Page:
Deng on his deathbed Reports and rumors: China awaits the next transition at the top.

February 19, 1997

THE WORLD watches the deathbed -- if such it is -- of a 92-year-old man who has held no office since 1990 and not been seen in public for three years. China's President Jiang Zemin and Premier Li Peng rushed back to Beijing. Word went out unofficially -- officially denied -- that Deng Xiaoping, the Great Architect, was failing. A Hong Kong newspaper said he had a massive stroke.

Perhaps he did. Stocks dipped on the Hong Kong stock exchange and plummeted on two little stock exchanges inside China. Everyone wondered. What would it mean?

On the surface, nothing. Jiang Zemin was his choice as heir, is the top power figure and holds the offices of state, party and military that consolidated power for the late Mao Tse-tung. If there is to be a power struggle, it has been going on and Jiang Zemin has been winning.

But personality is not the point. Policy is. The edifice that made Deng Xiaoping the Great Architect was once denounced as the Capitalist Road in the Mao era. This has made the once-starving China not only the most populous country but the most rapidly growing economy. Its southeast coast is booming and boasts a burgeoning harvest of millionaires.

That's not the whole plan. A Communist Party monopoly of political power and a strong army are equal parts. As a victim of Mao Tse-tung's Great Cultural Revolution, Deng Xiaoping learned to abhor anarchy, violence, iconoclasm, disrespect and disorder. He willed the crackdown on democracy demonstrators in Tiananmen Square eight years ago. In the Great Architect's edifice, no political freedom adjoins economic freedom. Some say that can't work in the long run. In the short run, it does.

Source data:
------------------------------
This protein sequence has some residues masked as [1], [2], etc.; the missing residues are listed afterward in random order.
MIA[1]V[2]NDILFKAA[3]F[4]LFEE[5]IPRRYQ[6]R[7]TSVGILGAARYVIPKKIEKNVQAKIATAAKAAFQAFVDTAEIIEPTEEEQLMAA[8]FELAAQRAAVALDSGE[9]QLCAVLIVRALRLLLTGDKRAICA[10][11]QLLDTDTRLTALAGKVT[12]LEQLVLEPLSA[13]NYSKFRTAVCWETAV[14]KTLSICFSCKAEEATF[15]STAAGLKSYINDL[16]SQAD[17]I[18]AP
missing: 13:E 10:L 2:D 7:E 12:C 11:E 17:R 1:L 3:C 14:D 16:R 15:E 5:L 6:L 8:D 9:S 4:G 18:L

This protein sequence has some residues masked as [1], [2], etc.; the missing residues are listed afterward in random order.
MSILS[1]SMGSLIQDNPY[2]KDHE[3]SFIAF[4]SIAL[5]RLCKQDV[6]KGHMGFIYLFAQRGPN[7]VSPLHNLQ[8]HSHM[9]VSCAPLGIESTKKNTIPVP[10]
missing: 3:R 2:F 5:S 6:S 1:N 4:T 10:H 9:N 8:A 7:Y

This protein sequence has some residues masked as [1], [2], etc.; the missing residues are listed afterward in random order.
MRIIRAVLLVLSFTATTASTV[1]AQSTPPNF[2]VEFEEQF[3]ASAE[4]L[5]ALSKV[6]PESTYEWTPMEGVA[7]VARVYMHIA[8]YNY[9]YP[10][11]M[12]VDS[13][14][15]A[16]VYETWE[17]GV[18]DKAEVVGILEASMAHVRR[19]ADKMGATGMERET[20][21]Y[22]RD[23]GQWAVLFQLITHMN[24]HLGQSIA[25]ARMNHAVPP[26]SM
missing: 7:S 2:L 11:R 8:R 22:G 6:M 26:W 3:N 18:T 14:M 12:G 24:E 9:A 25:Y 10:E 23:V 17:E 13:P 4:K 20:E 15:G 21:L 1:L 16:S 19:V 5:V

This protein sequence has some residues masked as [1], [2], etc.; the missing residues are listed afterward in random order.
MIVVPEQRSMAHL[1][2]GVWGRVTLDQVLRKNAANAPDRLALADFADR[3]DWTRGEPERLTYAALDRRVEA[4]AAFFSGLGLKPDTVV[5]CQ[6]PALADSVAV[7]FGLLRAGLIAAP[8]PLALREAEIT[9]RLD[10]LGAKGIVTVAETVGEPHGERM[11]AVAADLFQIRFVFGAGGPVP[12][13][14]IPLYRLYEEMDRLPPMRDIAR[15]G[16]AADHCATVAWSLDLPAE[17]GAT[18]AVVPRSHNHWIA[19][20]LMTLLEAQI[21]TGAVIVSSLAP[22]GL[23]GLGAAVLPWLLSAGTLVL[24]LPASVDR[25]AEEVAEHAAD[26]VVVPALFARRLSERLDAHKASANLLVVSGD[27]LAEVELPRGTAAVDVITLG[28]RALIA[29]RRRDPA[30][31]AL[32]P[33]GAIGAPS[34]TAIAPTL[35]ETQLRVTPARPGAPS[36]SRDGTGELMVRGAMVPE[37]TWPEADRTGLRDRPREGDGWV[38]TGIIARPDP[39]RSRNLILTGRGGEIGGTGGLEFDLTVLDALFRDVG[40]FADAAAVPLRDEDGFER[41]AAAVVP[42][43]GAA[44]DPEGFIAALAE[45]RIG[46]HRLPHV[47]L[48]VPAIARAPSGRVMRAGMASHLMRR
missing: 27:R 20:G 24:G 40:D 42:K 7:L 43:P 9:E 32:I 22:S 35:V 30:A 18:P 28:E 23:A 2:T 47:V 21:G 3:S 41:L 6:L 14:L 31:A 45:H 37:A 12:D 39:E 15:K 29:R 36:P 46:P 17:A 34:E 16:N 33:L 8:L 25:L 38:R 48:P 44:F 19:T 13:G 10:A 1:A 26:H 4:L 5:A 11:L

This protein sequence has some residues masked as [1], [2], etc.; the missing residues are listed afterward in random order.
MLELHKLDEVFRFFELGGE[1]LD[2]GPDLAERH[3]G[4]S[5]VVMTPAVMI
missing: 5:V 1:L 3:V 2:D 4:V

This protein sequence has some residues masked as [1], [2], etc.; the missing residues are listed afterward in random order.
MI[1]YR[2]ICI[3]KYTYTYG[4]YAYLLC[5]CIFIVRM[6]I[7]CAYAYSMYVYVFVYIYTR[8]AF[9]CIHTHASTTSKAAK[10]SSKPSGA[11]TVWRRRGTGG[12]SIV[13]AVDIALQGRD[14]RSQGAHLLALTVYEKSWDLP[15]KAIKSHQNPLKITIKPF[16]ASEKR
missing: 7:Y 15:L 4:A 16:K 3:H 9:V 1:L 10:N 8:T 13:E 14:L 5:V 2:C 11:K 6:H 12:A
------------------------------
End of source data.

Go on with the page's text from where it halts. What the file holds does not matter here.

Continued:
So the question after Deng Xiaoping departs will be how China may change. There are forces that would roll back the capitalist road, fearing its inevitable destination at political upheaval. Others would make concessions to free speech and cultural freedom for minorities. While Mr. Deng breathes, all lay low.

Immediately after Mr. Deng's departure, Jiang Zemin is likely to remain head of everything. But then questions will arise and eyes will be watching the every move of rival Li Peng. And that watchful waiting will go on and on.

Pub Date: 2/19/97

Baltimore Sun Articles
|
|
|
Please note the green-lined linked article text has been applied commercially without any involvement from our newsroom editors, reporters or any other editorial staff.